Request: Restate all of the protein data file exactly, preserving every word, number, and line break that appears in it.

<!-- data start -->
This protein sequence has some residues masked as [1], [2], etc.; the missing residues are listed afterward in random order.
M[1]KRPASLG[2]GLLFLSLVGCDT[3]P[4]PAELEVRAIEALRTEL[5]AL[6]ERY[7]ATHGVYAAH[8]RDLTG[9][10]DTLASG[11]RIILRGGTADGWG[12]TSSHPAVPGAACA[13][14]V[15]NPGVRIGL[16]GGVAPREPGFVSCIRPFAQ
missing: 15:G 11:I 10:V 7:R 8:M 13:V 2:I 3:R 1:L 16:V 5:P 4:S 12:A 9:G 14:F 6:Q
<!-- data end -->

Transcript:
This protein sequence has some residues masked as [1], [2], etc.; the missing residues are listed afterward in random order.
M[1]KRPASLG[2]GLLFLSLVGCDT[3]P[4]PAELEVRAIEALRTEL[5]AL[6]ERY[7]ATHGVYAAH[8]RDLTG[9][10]DTLASG[11]RIILRGGTADGWG[12]TSSHPAVPGAACA[13][14]V[15]NPGVRIGL[16]GGVAPREPGFVSCIRPFAQ
missing: 15:G 11:I 10:V 7:R 8:M 13:V 2:I 3:R 1:L 16:V 5:P 4:S 12:A 9:G 14:F 6:Q